Cherry blossom season in Japan is one of the best times to visit the beautiful country. The roads are strewn with pink flowers and there’s a delightfully sweet scent in the air.
During this time, many people partake in hanami, or flower viewing. This is the Japanese custom of appreciating the fleeting beauty of flowers. The flowers in question are typically sakura, or cherry blossoms. Kyoto, Japan has cherry blossom trees all over, with the city painted pink during cherry blossom season.
But where should you go if you want to enjoy some of the best hanami scenery while visiting Kyoto, Japan?
From popular locations to hidden gems, we (the MACHIYA INNS & HOTELS local staff) have compiled seven of our favorite Kyoto cherry blossom spots to help you get started planning your spring getaway in Kyoto City!
So when exactly is cherry blossom season in Japan?
Japan is geographically quite long (going from north to south), so the timing of the seasons can vary according to where you’re located. Cherry blossom season can fall anywhere from late February to early May, as the warm spring weather catches up much slower in the northern area and mountainous areas of Japan.
In Kyoto, however, cherry blossom season is from late March to early or mid-April. If you’re planning your trip around viewing the cherry blossoms, we recommend making sure you’re in Kyoto during the first week of April.
We’re starting off the list with a unique spot, not often listed among the major sightseeing spots in Kyoto City. Bukkoji Temple, located in the heart of Kyoto, is famous for its shidare-zakura, or weeping cherry blossom trees.
This isn’t just your usual kind of cherry blossom. Kyoto, Japan is home to several different and unique kinds of sakura, including the weeping cherry trees. As the name might imply, these cherry trees have branches that droop, evoking a beautiful and mysterious feeling.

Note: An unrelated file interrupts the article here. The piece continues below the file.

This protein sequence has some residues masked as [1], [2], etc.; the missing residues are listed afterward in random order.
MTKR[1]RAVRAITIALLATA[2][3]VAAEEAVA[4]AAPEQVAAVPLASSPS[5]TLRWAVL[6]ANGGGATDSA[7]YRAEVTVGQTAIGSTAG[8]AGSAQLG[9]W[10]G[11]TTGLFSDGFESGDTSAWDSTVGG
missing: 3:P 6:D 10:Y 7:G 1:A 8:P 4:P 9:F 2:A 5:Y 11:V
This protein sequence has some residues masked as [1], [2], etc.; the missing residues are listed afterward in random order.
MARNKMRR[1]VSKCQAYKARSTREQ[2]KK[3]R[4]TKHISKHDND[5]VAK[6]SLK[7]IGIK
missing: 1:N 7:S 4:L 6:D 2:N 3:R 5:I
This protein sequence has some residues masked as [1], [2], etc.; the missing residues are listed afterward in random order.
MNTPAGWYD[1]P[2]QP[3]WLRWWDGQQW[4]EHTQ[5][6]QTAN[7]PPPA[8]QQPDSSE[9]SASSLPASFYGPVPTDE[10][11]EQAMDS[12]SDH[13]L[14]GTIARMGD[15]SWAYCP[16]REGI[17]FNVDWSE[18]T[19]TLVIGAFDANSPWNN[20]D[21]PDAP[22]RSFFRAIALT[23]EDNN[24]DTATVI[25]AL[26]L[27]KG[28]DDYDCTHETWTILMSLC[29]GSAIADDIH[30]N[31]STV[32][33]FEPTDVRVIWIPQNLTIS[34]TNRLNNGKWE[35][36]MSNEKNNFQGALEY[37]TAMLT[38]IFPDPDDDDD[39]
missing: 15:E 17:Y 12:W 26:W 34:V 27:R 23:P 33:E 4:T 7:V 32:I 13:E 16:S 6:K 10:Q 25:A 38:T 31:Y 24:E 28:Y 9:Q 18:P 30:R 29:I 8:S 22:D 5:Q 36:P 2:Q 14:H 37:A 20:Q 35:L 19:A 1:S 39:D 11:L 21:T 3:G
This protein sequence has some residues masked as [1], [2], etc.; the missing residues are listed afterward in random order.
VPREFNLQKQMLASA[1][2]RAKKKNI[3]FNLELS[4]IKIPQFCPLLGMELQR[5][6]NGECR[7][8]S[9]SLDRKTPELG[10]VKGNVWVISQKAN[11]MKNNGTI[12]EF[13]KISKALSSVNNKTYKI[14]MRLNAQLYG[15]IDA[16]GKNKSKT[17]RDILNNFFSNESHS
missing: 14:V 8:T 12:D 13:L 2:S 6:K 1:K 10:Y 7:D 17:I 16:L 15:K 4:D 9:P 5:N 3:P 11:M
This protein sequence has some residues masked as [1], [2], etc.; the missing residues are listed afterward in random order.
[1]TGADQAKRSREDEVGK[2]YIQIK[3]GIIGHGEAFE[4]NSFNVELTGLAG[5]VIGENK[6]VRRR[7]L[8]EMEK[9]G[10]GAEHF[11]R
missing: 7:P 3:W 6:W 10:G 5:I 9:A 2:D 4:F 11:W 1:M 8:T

The cherry blossoms at Bukkoji Temple bloom around the last week of March~first week of April! We recommend stopping by Bukkoji Temple as a quick stop, then spend the rest of the day exploring Nishiki Market, walking to Kamogawa River, and the Gion neighborhood. P.S. Bukkoji Temple was moved to its current location by Toyotomi Hideyoshi (a Japanese samurai and daimyō of the late Sengoku period) in 1586.
Can you imagine how amazing it would be to ride a retro-style train through a tunnel of cherry blossoms? If you ride the Randen Kitano Line, between Narutaki Station and Utano Station, you can experience it in real life.
For a stretch of about 200 meters (656 ft), light pink cherry blossoms float down and whirl around the moving train. It’s simply magical! There are about 80 cherry blossom trees on this path. Although the trees are over 90 years old, they still blossom every year, without fail.
The train runs from sunset to about 9 pm, so preparations are in place for night viewings. The area is lit up brightly, allowing passengers to enjoy illuminated cherry blossoms during the night.
In Kyoto, hanami is an activity you can enjoy almost anywhere. Abandoned railway tracks probably won’t be the first place you think of, but Keage Incline is, in fact, one of the most popular cherry blossom spots in the city! It’s just about a 3-minute walk from Keage Station and it’s free to visit.
Keage Incline was once used to move boats to and from Okazaki Canal. The area was discontinued for use in the 1950s. Now, the gently sloping railway tracks are one of the best places to view cherry blossoms in Kyoto and take photos. Cherry blossom trees are abundant here; roughly 100 of them line the tracks.